|An excerpt of a description of biomass as “dead matter” in regards to the enthalpy of combustion of the each material, from Danish chemical engineer and ecologist Sven Jorgensen’s 2004 Toward’s a Thermodynamic Theory for Ecological Systems (citation Harold Morowitz), which is not the same type or in fact correct type of "enthalpy", namely enthalpy of formation (see: standard Gibbs free energy of formation), that went into the chemical synthesis, of an animated something such as an egg, fish (fish molecule), or animal, etc., which involves a double displacement reaction (reproduction) and is quite a different thermodynamic calculation all together, in regards to the methodology of making free energy tables (or affinity tables, historically). |
In 1879, Irish natural philosopher Joseph Murphy, in his Habit and Intelligence, devoted his third chapter to the issue of the physical chemical nature of the question of the origin of life, framed with in the context of physics (thermodynamics), chemistry, and Darwin's new theory of evolution, opening with a query on how “dead matter” gives rise to “living matter”:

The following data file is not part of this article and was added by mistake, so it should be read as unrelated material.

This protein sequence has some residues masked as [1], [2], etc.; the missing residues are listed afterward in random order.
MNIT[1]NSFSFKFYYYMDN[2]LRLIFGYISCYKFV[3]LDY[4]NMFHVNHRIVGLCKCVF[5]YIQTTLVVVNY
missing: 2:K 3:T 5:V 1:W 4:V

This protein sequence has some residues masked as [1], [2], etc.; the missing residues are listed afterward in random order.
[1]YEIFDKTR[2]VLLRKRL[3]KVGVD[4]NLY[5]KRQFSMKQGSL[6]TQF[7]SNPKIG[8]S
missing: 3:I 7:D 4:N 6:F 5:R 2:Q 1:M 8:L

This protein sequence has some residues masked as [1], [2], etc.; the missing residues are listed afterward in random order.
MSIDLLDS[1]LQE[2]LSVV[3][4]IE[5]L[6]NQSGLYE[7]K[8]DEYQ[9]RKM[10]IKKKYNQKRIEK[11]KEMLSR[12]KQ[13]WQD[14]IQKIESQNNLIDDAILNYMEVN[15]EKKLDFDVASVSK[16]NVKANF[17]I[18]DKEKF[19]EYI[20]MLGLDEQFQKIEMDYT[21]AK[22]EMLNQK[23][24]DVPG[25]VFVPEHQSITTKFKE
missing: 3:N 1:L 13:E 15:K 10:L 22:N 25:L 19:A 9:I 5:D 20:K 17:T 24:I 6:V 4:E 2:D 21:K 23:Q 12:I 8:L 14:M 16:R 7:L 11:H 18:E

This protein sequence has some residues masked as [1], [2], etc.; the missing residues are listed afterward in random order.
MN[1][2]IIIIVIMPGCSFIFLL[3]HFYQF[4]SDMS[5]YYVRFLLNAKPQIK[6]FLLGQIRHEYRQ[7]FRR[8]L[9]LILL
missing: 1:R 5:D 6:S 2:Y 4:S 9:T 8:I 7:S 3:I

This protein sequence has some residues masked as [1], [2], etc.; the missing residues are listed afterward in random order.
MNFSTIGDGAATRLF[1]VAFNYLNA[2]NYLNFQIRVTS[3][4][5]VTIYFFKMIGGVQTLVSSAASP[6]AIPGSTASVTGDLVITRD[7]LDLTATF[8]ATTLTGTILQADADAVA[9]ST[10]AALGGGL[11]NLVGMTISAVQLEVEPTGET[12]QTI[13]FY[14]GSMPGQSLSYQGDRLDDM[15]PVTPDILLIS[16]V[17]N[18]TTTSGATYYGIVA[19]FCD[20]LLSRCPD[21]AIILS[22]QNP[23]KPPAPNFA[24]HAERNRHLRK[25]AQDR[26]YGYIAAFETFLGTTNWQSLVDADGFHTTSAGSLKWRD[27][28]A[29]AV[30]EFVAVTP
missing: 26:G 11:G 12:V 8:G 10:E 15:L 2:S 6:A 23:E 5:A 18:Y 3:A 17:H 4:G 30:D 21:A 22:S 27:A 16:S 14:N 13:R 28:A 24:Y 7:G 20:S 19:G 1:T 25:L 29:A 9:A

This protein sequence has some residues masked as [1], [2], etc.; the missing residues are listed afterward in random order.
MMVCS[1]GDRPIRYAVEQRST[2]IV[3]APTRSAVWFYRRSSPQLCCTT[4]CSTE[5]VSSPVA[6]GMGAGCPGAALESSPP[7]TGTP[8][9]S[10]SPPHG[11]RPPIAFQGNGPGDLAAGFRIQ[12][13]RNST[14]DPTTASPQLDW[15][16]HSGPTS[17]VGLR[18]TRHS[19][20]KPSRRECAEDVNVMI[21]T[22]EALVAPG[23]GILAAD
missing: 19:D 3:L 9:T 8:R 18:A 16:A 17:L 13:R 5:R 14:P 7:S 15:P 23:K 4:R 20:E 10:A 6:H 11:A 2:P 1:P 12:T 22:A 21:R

“Question whether life can evolve from matter.—We have seen in the preceding chapter that life appears to consist in the peculiar relations of the organism, or living being, to matter and energy. This however does not solve the questions, whether the peculiar vital principle is a resultant from the powers of dead matter, and whether life can be produced from inorganic matter by any physico-chemical process.”
In 1926, Russian geochemical mineralogist Vladimir Vernadsky, in his famous The Biosphere, spent a good deal of time attempting to classify the biosphere (“sphere of life”) form the physical chemical point of view, in which he made recourse to the classifications (a) living matter and (b) kosnoe matter or inert matter. In the end, however, is theory drifted off into the nonsensical, arguing, e.g. that the two types of matter are separated by an “impassable gulf” and recursively that living matter can only be generated by life. The English translation commentary seems to have equated “kosnoe matter” with “dead matter”, although not exactly. To cite the example, on one page Vernadsky states: “the vitalistic and mechanistic representations of life are two reflections of related philosophical and religious ideas that are not deductions base upon scientific facts.”  This sentence is than footnoted to the annotated explanation, by idea of annotator Mark A.S. McMenamin, that this passage is synonymous with Alexander Oparin’s comment: